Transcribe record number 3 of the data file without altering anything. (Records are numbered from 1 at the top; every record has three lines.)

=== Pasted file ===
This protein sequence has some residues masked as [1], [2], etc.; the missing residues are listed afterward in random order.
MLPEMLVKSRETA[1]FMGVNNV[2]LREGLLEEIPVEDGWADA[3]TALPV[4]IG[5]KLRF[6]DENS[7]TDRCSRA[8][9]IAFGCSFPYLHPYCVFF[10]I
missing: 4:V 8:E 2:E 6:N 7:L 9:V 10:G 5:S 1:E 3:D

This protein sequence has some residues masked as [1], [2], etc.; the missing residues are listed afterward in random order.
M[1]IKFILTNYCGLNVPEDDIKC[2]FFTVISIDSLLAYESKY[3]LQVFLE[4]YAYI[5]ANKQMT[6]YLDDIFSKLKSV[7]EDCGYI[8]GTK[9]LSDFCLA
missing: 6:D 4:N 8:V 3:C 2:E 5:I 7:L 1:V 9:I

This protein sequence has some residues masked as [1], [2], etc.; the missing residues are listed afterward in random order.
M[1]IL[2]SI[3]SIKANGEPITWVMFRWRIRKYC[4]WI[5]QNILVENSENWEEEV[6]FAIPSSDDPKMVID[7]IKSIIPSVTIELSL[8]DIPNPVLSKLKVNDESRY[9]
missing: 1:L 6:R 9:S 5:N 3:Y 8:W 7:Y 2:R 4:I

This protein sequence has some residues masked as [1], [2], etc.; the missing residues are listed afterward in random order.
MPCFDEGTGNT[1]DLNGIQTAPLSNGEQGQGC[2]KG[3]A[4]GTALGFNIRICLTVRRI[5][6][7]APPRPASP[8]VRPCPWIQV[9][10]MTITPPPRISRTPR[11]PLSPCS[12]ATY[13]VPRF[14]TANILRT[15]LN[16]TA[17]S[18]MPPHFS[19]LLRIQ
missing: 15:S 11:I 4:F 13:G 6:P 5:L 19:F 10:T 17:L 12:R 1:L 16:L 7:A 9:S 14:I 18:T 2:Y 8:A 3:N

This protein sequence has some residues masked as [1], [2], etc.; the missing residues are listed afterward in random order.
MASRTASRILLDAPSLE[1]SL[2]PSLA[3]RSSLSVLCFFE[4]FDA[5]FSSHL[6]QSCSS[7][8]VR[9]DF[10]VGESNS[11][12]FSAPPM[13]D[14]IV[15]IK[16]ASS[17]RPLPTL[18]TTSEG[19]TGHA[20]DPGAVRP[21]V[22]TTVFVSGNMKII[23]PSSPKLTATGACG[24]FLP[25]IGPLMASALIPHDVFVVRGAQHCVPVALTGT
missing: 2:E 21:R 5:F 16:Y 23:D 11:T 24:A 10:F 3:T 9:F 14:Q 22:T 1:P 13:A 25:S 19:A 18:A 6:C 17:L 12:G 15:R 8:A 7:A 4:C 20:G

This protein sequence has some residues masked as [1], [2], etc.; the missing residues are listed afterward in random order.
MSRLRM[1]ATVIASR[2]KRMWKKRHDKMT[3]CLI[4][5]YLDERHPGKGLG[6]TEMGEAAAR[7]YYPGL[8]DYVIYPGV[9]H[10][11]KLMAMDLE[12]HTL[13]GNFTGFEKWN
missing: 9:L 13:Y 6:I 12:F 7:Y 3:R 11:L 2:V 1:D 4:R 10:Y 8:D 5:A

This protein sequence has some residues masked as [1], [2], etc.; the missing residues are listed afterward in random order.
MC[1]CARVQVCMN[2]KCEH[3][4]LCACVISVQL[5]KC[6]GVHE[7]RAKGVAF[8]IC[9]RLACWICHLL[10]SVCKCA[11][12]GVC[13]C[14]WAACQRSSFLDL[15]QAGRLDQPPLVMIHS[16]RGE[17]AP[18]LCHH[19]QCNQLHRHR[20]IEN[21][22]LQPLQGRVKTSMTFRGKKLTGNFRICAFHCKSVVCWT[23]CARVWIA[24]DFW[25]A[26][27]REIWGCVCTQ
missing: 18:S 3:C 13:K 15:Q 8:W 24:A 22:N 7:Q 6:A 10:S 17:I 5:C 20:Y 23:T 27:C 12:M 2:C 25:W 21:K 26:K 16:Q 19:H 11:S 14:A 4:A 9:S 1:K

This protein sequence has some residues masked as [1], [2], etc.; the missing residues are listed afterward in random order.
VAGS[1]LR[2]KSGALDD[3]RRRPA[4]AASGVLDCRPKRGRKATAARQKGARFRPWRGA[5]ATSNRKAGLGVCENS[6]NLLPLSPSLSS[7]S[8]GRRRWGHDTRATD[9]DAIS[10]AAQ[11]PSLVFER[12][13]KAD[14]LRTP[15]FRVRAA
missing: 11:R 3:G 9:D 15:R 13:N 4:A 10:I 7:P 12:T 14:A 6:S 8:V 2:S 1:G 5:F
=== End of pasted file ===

This protein sequence has some residues masked as [1], [2], etc.; the missing residues are listed afterward in random order.
M[1]IL[2]SI[3]SIKANGEPITWVMFRWRIRKYC[4]WI[5]QNILVENSENWEEEV[6]FAIPSSDDPKMVID[7]IKSIIPSVTIELSL[8]DIPNPVLSKLKVNDESRY[9]
missing: 1:L 6:R 9:S 5:N 3:Y 8:W 7:Y 2:R 4:I